Most lumps within the scrotum are not cancerous, but it's important to get checked as soon as possible.
Treatment for testicular cancer is much more effective when started early.
After running some initial tests, if your GP is concerned, they will refer you to a specialist who can perform further tests which can include:
- An ultrasound scan.
- Blood tests.
- Histology, this involves removing the whole testicle as opposed to a biopsy which only takes a sample from the tumour. This test is only done if the specialist is sure that the lump is cancerous. Usually the above two tests are enough to confirm if cancer has developed.
The removal of one of your testicles has no physical impact on your ability to have sex or have children.
A biopsy is the main way of determining if you have this type of cancer. Your GP will refer you to a specialist to undergo the biopsy which will be sent off for further tests.
Having any of the abovementioned symptoms doesn’t definitely mean you have penile cancer. But it's important to get them checked by a GP. This is because if they're caused by cancer, finding it early can make it more treatable.
Treatment of any cancer very much depends on the stage and grade of your cancer and whether it has metastasised (spread to other parts of your body).
For prostate cancer treatment may not be immediately necessary but in some cases it can be cured with early treatment. Which can include:
- Removing the prostate.
Testicular cancer is one of the most easily cured cancers with a 99% survival rate. Treatment is usually made of a plan of three treatments: chemotherapy, radiotherapy and surgery. Depending on the stage and grade of your cancer you may receive one or more of these treatments in combination.
Treatment almost always starts with the removal of the affected testicle, followed by a dose of chemotherapy and/or radiotherapy. The whole affected testicle is always removed as partial removal of just the tumour can result in the cancer spreading.
The chance of reoccurrence is low, but you will be carefully monitored over some years.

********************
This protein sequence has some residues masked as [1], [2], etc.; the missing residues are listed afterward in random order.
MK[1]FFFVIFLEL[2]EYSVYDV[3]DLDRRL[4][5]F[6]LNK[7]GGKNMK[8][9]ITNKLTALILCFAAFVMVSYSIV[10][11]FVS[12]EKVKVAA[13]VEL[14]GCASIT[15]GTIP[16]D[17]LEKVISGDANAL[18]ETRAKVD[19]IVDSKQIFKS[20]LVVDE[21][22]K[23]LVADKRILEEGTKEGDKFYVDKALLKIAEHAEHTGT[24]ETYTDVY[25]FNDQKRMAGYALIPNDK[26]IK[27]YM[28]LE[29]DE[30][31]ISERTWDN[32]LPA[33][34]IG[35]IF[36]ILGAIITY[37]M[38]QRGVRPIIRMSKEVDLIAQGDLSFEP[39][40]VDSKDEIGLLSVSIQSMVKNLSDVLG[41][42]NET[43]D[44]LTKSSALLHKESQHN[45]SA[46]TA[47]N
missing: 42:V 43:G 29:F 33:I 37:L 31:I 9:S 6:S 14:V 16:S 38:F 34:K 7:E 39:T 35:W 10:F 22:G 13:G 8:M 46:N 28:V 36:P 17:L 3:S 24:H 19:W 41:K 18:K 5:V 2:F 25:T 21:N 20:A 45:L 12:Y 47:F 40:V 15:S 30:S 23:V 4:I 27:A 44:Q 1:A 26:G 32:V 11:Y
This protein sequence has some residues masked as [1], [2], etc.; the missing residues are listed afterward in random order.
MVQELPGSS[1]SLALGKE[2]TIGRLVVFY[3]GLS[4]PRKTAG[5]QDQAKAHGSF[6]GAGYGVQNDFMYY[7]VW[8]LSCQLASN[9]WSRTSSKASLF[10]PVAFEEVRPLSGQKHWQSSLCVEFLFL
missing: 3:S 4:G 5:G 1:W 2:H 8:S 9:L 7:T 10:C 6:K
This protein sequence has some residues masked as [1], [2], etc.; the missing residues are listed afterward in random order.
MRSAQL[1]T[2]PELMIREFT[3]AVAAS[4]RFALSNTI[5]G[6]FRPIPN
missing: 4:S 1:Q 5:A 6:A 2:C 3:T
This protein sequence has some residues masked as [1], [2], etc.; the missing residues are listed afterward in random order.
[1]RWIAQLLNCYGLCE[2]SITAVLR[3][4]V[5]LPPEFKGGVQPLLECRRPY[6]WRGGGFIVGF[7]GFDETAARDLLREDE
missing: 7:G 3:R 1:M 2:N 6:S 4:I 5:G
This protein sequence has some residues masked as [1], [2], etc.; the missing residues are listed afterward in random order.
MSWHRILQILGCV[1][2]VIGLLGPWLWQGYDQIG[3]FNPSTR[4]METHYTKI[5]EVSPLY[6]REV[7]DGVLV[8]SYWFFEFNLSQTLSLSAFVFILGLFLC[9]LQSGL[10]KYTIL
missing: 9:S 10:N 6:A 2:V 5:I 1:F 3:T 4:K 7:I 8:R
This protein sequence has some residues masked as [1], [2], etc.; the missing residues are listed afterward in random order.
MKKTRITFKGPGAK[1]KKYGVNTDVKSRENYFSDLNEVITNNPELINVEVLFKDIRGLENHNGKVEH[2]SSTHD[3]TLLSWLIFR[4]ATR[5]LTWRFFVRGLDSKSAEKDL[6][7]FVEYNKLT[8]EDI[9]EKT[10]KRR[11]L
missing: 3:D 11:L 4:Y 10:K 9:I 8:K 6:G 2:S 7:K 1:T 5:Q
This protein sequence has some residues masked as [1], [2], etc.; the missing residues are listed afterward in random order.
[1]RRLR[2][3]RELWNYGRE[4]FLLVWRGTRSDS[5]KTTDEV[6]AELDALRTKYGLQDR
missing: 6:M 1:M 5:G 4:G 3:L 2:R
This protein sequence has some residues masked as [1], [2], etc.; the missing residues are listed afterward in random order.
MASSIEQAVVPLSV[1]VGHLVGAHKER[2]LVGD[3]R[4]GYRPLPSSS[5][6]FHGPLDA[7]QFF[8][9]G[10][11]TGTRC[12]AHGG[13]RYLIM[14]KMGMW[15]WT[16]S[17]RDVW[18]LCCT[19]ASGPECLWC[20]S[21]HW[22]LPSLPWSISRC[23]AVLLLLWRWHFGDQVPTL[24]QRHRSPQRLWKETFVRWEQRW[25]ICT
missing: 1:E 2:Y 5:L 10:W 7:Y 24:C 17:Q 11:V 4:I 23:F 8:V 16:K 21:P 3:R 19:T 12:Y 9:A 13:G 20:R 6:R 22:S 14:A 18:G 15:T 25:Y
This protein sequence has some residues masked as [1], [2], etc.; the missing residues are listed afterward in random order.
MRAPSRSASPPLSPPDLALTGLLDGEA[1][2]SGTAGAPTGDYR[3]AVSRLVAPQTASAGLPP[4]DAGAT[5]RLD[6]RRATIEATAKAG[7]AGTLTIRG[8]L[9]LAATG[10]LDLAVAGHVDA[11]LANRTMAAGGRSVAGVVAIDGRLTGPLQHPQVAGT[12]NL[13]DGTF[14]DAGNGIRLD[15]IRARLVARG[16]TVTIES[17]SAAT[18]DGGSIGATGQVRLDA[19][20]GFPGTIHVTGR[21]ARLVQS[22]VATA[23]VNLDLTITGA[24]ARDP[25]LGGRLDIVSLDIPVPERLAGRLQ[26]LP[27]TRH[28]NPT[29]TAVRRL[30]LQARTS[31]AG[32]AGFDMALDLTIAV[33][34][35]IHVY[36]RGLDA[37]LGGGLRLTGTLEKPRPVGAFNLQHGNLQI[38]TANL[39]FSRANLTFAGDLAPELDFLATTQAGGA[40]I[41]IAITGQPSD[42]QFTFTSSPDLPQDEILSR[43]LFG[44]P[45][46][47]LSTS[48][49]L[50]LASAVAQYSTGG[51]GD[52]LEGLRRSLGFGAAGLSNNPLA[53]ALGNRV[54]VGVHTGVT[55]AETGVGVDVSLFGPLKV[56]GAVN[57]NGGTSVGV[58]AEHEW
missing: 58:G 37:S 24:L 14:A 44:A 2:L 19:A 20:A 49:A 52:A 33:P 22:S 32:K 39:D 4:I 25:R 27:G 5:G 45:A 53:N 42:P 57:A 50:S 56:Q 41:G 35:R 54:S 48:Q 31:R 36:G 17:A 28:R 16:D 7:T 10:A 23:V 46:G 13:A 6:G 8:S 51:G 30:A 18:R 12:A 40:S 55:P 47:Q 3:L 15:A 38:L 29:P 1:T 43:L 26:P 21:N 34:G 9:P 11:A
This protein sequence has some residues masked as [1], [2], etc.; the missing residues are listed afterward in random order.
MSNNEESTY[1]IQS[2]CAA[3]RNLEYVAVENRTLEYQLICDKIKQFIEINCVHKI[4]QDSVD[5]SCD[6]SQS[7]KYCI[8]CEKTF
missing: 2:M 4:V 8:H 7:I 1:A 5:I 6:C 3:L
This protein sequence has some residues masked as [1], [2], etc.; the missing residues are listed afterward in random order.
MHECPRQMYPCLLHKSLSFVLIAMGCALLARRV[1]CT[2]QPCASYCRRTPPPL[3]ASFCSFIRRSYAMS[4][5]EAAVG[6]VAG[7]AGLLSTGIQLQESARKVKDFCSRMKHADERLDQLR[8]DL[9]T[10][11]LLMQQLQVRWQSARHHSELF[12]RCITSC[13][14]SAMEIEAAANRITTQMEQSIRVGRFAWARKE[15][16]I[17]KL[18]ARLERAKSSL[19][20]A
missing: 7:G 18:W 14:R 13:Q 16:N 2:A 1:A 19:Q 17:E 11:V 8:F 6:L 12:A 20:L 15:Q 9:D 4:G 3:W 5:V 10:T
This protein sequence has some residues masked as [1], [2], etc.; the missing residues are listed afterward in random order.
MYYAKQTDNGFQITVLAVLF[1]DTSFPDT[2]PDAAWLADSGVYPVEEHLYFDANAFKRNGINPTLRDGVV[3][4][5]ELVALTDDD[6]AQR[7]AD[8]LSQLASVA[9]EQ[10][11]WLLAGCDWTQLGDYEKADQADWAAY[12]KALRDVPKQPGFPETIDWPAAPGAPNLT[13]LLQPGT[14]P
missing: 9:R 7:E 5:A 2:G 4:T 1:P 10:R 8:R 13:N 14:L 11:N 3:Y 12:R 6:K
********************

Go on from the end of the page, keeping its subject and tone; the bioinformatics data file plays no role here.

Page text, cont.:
Living with cancer
No matter what type of cancer you have been diagnosed with, and what stage or grade it is or whatever treatment plan you have been prescribed, it goes without saying that it will have some impact on other parts of your life.
Being diagnosed with cancer is life changing and often the wait to hear what your next steps are can be the hardest part. This is where we can help you. With our range of treatments, therapies and lifestyle changes, we can help you, your body and mind get into the best place possible to achieve the best results from your treatment.
Online treatment support and an introduction
Introduction morning - This session is suitable for anyone new to Penny Brohn UK, who has not used our services or who wants to know more.
Online Treatment Support Clinic - This session is to help people preparing for, undergoing, or recovering from cancer treatments like chemotherapy, radiotherapy, surgery or immunotherapy. This clinic can help you find ways to improve wellbeing and manage side effects.
Coping with cancer
We can support you through and beyond your cancer experience.
We can help you regain your new sense of normality but also make positive lifestyle changes such as getting back into exercise, eating well and looking after your mental and emotional wellbeing.
Useful resources and further reading
Prostate Cancer UK: diet, physical activity and your risk of prostate cancer
Check your pair: a how to guide - The Movember Foundation
Men get breast cancer too - Walk the Walk for Penny Brohn UK
Penile Cancer - Macmillan Cancer Support
Hereditary and familial prostate cancer information - Cancer.net